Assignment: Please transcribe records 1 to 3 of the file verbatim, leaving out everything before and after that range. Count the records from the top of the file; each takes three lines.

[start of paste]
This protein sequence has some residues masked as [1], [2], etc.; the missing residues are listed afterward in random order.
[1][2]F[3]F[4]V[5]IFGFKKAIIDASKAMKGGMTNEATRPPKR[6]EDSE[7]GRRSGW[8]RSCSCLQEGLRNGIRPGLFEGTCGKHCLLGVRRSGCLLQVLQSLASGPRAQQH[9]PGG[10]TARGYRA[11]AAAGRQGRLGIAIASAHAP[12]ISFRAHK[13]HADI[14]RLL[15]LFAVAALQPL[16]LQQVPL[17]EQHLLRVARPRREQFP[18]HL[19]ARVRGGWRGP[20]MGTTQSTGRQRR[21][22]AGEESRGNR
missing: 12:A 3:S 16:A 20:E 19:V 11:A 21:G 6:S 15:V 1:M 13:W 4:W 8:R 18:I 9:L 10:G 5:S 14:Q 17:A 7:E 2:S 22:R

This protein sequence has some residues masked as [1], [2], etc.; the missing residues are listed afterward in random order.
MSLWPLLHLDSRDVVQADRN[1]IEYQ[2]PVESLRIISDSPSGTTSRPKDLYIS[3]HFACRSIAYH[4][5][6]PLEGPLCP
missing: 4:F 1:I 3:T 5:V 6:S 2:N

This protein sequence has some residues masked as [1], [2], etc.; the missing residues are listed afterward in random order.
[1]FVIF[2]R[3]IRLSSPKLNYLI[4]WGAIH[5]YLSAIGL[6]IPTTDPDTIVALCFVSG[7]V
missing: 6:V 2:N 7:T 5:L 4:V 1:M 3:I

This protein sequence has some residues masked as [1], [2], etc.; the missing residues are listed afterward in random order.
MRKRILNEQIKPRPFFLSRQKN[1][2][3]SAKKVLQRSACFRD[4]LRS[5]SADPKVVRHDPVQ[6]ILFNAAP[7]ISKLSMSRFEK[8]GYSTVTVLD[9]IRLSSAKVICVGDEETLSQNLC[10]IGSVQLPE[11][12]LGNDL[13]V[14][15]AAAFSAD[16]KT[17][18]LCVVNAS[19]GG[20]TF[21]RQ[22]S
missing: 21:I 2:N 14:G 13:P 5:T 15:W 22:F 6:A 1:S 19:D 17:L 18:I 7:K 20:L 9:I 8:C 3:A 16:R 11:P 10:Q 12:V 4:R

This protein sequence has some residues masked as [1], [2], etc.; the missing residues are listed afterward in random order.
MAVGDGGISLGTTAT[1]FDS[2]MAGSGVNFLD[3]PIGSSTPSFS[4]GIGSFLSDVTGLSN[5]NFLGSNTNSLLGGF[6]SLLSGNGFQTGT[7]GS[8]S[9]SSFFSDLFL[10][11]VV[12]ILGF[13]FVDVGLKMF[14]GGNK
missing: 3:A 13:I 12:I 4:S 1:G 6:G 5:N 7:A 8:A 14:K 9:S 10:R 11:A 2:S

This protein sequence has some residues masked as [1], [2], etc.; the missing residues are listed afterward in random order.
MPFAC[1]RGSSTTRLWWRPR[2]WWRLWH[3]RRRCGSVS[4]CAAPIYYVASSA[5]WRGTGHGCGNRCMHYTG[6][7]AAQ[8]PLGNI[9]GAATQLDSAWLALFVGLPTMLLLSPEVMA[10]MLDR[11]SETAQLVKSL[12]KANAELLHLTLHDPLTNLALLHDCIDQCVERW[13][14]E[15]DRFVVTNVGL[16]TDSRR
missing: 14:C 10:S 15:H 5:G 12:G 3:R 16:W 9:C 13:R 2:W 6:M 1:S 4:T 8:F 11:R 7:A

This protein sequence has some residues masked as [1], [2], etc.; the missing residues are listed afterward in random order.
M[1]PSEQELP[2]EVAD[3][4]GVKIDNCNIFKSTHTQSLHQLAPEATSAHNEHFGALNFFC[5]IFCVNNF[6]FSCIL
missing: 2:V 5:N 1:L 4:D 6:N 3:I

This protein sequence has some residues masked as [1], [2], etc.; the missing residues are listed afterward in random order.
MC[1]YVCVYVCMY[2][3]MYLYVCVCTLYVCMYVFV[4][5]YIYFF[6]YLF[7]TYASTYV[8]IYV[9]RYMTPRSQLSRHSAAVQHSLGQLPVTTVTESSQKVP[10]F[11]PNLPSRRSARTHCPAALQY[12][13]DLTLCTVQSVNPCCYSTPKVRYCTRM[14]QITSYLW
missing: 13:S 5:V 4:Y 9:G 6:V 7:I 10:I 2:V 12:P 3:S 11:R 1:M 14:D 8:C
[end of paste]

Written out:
This protein sequence has some residues masked as [1], [2], etc.; the missing residues are listed afterward in random order.
[1][2]F[3]F[4]V[5]IFGFKKAIIDASKAMKGGMTNEATRPPKR[6]EDSE[7]GRRSGW[8]RSCSCLQEGLRNGIRPGLFEGTCGKHCLLGVRRSGCLLQVLQSLASGPRAQQH[9]PGG[10]TARGYRA[11]AAAGRQGRLGIAIASAHAP[12]ISFRAHK[13]HADI[14]RLL[15]LFAVAALQPL[16]LQQVPL[17]EQHLLRVARPRREQFP[18]HL[19]ARVRGGWRGP[20]MGTTQSTGRQRR[21][22]AGEESRGNR
missing: 12:A 3:S 16:A 20:E 19:V 11:A 21:G 6:S 15:V 1:M 13:W 4:W 8:R 18:I 9:L 10:G 5:S 14:Q 17:A 7:E 2:S 22:R

This protein sequence has some residues masked as [1], [2], etc.; the missing residues are listed afterward in random order.
MSLWPLLHLDSRDVVQADRN[1]IEYQ[2]PVESLRIISDSPSGTTSRPKDLYIS[3]HFACRSIAYH[4][5][6]PLEGPLCP
missing: 4:F 1:I 3:T 5:V 6:S 2:N

This protein sequence has some residues masked as [1], [2], etc.; the missing residues are listed afterward in random order.
[1]FVIF[2]R[3]IRLSSPKLNYLI[4]WGAIH[5]YLSAIGL[6]IPTTDPDTIVALCFVSG[7]V
missing: 6:V 2:N 7:T 5:L 4:V 1:M 3:I